Cleaning My Sewing Room

Cleaning My Sewing Room

My goal this week was to clean up and clean out my sewing room.  Few of the MUST-DOS I have are:

  1. Organize and restock my sharps.  
  2. Organize and clean out my “scraps”
  3. Organize my patterns.
  4. Put away all Christmas fabrics and embellishments.

Have I gotten it done?  No!   I did get putting away Christmas and other holiday stuff done.  I had been using 1 tote.  Now I have 2 under the bed totes.  Well, everything is put away, so I can check that off my list.   I didn’t toss any of that away.:/.  

When I deal with my sharps, I am planning to make me a sharp container.  I have used large pill bottles and taped the lid closed when I am ready to dispose of it but I ran across this idea that I found interesting. 
You know that you should change needles regularly. But you may not know how to properly dispose of the old needles.

Sure, you can throw them directly in the trash, but anyone who touches that trash bag may get an unpleasant and painful surprise.

“Here's an easy solution: recycle a makeup / night cream jar! A Clinique jar, but the jars of this size from lotions, makeup or even kitchen products work well. I just put my used needles (and bent pins) in this jar, and when it's full, I make sure the lid is on tight, and I throw away the jar. It's easy and safe! “Amelie Scott.  This size jar would make a great disposal place for rotary blades also.   Think I’ll use this method for getting rid of all those dull blades.  I’m going to add a peg on my pegboard for unopened packages of rotary blades.  I already have 1 peg but when blades are on sale, I can’t help myself and I buy a couple of packages.  I need to take my own advice and change them more often.”  

I hate to throw away scraps.  I am a spirit of the depression.  I reuse many things until they are completely worn out.  But I have never got the hang of using scraps smaller than about 9” square.  I realize this is wasteful and want to try to utilize every inch of my scraps.  Maybe sone of you have ideas that will help me.  If you have been buying from in the past few months.  You have received a small gift from us.  This month it has been a fabric pattern weight.  This have been a great use of small scraps.  

When I arrange, I use clear small boxes so I can readily see what is inside.  These are the shoe box sizes and then I stack them on shelves inside the closet of my sewing room / spare room.  It looks good but does take up quite a bit of my too little space.  

Patterns is a whole different matter.  The prepackage patter are easily stored in a hanging file boxes.  But what about the PDF patterns?  How do you handle these?  I have JUST ordered a gift wrap storage box, Primode Wrapping Paper Storage Container, 41”x14”x6”.  I’m excited to get this in.  I’ll let you know how it works out.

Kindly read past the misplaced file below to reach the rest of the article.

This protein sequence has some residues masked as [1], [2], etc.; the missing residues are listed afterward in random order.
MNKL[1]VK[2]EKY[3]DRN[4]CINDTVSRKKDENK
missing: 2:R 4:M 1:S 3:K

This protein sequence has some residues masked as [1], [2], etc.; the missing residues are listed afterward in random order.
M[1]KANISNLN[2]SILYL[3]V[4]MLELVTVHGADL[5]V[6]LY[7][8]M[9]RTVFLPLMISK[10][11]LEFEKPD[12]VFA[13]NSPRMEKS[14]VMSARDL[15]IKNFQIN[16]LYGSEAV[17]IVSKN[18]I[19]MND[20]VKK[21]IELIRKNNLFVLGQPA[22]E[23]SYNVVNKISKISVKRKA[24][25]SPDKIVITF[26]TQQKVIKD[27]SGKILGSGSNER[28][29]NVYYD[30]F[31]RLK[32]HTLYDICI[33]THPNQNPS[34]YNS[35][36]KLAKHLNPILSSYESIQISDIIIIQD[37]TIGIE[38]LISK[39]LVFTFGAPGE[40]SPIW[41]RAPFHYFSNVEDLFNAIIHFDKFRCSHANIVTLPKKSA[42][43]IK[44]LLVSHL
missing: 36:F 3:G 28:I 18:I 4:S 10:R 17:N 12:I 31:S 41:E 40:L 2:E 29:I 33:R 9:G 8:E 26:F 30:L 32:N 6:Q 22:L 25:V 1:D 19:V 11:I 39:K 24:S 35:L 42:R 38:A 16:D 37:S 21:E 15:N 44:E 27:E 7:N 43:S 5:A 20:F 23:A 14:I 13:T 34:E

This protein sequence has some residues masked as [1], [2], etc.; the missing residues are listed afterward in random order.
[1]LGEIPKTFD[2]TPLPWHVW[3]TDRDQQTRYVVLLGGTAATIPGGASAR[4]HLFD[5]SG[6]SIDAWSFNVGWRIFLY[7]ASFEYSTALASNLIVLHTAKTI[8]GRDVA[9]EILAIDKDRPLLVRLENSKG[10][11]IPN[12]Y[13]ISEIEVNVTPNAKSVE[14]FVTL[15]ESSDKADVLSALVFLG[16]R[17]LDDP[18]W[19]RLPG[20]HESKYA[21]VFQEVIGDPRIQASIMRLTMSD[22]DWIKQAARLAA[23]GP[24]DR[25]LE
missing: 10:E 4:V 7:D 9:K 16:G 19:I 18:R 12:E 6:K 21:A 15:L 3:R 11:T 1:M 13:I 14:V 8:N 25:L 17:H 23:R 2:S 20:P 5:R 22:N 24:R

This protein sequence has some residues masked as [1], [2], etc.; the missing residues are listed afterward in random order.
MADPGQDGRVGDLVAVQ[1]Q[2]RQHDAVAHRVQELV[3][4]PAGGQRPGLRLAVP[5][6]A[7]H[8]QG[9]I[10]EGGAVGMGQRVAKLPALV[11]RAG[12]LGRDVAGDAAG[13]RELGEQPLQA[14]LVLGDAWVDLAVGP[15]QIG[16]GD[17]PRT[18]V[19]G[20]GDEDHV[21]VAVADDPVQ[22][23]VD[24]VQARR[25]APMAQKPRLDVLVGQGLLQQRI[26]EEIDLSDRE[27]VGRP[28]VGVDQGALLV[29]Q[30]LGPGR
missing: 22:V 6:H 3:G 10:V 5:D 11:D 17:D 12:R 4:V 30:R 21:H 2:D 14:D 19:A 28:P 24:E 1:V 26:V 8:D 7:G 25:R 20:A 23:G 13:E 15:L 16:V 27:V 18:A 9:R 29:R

So, I guess this CLEAN UP CLEAN OUT is a project in progress.  I hope I’m the only one who didn’t finish their goals this week.   

Any one ready for another Cute Kitchen project?  What about a Bowl Koosie by Fabric Editions, Inc.  I have plans for these!  Is it cold where you are?  It is burr cold here in Louisiana.  I am looking forward to using my koosies holding a nice bowl of chili.  Free PDF pattern available January 30.  Send me your Koozie pics.



  • 1 tablespoon olive oil
  • 1 medium yellow onion -diced
  • 1 pound 90% lean ground beef
  • 2 1/2 tablespoons chili powder
  • 2 tablespoons ground cumin
  • 2 tablespoons granulated sugar
  • 2 tablespoons tomato paste
  • 1 tablespoon garlic powder
  • 1 1/2 teaspoons salt
  • 1/2 teaspoon ground black pepper
  • 1/4 teaspoon ground cayenne pepper* -optional
  • 1 1/2 cups beef broth
  • 1 (15 oz.) can petite diced tomatoes
  • 1 (16 oz.) can red kidney beans, drained and rinsed
  • 1 (8 oz.) can tomato sauce


  • Add the olive oil to a large soup pot and place it over medium-high heat for two minutes. Add the onion. Cook for 5 minutes, stirring occasionally.
  • Add the ground beef to the pot. Break it apart with a wooden spoon. Cook for 6-7 minutes, until the beef is browned, stirring occasionally.
  • Add the chili powder, cumin, sugar, tomato paste, garlic powder, salt, pepper, and optional cayenne. Stir until well combined.
  • Add the broth, diced tomatoes (with their juice), drained beans, and tomato sauce. Stir well.
  • Bring the liquid to a low boil. Then, reduce the heat (low to medium-low) to gently simmer the chili, uncovered, for 20-25 minutes, stirring occasionally.
  • Remove the pot from the heat. Let the chili rest for 5-10 minutes before serving.


I typically skip the cayenne pepper.  Then, I put out some hot sauce for those adults that want to add some spiciness to their chili.